Oral Cancers Caused by HPV

The Human Papillomavirus (HPV) is the most commonly transmitted sexually transmitted disease (STD), with over 14 million new cases each year in America. While a vast majority of people don’t experience any symptoms or health concerns from HPV, a very small percentage of HPV cases can develop into cancer. Oropharyngeal cancer has now surpassed cervical cancer as the most common cancer caused by HPV. 

HPV is passed through genital contact, most often during vaginal, anal and oral sex. It is not believed you can acquire HPV from sitting on a toilet seat, sharing food or utensils, hugging, or mosquito bites. 

Oropharyngeal Cancer and HPV

The nearly 200 strains of HPV known to affect humans and other species are broken down into two types: low-risk and high-risk. Some low risk viruses may lead to anal, nasal, oral and laryngeal warts. High Risk types of HPV can cause cancer or pre-cancerous changes, but do not cause warts. 

Remember, a positive HPV test does not mean you have cancer or will ever have cancer. Out of the estimated 79 million cases of HPV in America, the Center for Disease Control (CDC) found that about 44,000 Americans get HPV related cancer each year - less than 0.001%.

About 10% of men and 3.6% of women have oral HPV, according to the CDC. Oropharyngeal cancer, which may affect the palatine and lingual tonsils, the back third of the tongue, the soft palate, and the posterior pharyngeal wall, most commonly develops in people with HPV16. Only 1% of individuals that develop a high-risk HPV infection develop oropharyngeal cancer.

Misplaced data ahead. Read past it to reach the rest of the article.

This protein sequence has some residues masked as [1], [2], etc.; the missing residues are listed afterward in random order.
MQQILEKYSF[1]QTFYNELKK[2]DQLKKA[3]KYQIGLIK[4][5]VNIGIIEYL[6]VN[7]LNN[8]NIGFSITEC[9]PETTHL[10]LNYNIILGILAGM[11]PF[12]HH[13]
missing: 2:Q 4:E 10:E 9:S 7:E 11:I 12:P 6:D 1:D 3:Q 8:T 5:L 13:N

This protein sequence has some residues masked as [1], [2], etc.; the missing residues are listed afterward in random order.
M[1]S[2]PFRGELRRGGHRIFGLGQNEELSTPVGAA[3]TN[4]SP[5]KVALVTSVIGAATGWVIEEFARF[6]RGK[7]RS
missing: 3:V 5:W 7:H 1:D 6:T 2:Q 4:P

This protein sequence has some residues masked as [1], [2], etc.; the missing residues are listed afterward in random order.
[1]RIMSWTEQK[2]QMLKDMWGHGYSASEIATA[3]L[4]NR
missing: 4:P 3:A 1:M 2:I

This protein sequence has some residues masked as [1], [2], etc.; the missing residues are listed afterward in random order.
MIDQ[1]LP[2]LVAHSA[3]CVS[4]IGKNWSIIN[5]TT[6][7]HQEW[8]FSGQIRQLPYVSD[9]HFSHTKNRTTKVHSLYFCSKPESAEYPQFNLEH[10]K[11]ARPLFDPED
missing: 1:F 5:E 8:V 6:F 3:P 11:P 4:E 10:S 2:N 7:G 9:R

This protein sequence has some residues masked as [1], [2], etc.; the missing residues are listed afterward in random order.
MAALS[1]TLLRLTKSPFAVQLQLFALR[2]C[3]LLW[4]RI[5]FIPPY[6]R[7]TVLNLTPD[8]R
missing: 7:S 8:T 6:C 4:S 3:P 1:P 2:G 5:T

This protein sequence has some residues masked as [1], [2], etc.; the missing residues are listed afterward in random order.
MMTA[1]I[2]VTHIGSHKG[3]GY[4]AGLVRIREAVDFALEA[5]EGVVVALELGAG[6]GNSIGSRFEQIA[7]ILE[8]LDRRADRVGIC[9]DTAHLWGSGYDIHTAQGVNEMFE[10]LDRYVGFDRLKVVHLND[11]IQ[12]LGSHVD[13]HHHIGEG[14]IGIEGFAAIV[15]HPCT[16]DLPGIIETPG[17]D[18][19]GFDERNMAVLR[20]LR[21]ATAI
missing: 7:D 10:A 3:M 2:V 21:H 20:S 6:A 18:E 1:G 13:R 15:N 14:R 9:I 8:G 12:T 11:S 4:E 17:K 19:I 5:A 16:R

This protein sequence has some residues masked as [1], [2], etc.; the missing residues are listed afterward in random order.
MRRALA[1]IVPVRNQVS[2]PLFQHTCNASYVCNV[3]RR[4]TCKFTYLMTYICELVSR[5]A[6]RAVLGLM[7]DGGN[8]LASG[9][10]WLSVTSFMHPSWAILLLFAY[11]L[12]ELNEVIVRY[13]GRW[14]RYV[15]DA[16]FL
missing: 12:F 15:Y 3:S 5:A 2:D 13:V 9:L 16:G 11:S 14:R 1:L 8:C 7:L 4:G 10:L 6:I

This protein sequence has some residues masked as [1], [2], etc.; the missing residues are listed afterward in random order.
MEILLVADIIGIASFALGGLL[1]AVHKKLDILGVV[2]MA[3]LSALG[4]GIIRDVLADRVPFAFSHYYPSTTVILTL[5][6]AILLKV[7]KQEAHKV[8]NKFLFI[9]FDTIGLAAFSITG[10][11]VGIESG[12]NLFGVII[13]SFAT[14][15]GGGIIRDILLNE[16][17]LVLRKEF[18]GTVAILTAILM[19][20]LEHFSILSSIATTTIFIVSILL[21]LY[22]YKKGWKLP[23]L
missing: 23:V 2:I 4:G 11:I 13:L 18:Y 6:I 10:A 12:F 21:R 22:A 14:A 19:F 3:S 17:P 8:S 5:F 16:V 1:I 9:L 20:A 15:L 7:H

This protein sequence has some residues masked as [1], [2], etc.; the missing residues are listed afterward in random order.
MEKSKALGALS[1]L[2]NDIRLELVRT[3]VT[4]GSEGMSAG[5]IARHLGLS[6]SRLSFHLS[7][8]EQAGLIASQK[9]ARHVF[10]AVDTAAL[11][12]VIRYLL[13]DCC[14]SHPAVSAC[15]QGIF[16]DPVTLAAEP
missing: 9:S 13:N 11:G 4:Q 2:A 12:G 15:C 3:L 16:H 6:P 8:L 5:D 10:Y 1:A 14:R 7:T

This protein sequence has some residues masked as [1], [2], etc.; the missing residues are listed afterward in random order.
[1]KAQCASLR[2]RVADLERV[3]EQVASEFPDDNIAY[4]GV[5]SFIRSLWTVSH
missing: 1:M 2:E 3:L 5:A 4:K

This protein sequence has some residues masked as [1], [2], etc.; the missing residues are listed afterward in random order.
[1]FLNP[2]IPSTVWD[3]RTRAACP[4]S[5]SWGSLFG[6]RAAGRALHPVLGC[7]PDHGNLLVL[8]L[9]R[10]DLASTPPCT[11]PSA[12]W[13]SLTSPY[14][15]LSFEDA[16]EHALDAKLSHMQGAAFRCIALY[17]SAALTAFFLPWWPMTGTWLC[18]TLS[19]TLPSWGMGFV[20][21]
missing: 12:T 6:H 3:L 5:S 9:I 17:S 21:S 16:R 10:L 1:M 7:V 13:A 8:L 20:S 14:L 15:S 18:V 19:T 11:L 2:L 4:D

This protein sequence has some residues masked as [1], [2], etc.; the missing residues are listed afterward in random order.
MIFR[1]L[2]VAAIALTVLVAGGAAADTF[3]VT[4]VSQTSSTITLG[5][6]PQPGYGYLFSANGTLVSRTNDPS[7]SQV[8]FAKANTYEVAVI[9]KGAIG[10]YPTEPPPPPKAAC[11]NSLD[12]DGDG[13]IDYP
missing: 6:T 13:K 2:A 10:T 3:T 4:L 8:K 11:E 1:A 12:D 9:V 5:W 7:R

HPV is not known to cause other head and neck cancers, including those in the mouth, larynx, nose, lips or salivary glands. 

Symptoms of Oropharyngeal Cancer

While HPV does not have any symptoms, the cancer causing effects of the virus may cause symptoms. If you have any of the symptoms listed below, it does not mean you have an HPV-related oral cancer. Consult with your healthcare professional if you’re concerned. 

The following are symptoms related to oropharyngeal cancer:

  • An ulcer that doesn’t heal within 2-3 weeks

  • Red, white or black discoloration of your mouth’s soft tissue

  • Difficulty swallowing or painful swallowing

  • Swollen, but painless tonsils

  • Pain when chewing

  • A persistent sore throat or hoarse voice

  • Swelling or a lump in your mouth

  • Neck pain that persists for longer than 2 weeks

  • Numb mouth or lips

  • Constant coughing

  • A persistent earache on one side

Get Tested for HPV

You shouldn’t let fear stop you from knowing if you have HPV or not. Most cases will not cause harm and you may not even notice symptoms if you are HPV positive. Just remember that a positive test does not mean you have cancer. 

Though oropharyngeal cancer that occurs in correlation with HPV16 is rare, knowing if you’re at risk is always the first step. SelfCollect can help. We offer confidential at-home tests for HPV, including oral HPV. The testing kit arrives in the mail in a nondescript box. All you have to do is follow the instructions, collect your sample and send it back. A notification will be sent via text message or email when your results are complete. 

You can also select an optional add-on that detects all HPV genotypes. If you are HPV positive, this test can tell you what strain you have. Take the embarrassment of being questioned by a doctor out of the equation with SelfCollect. We’re here to help you.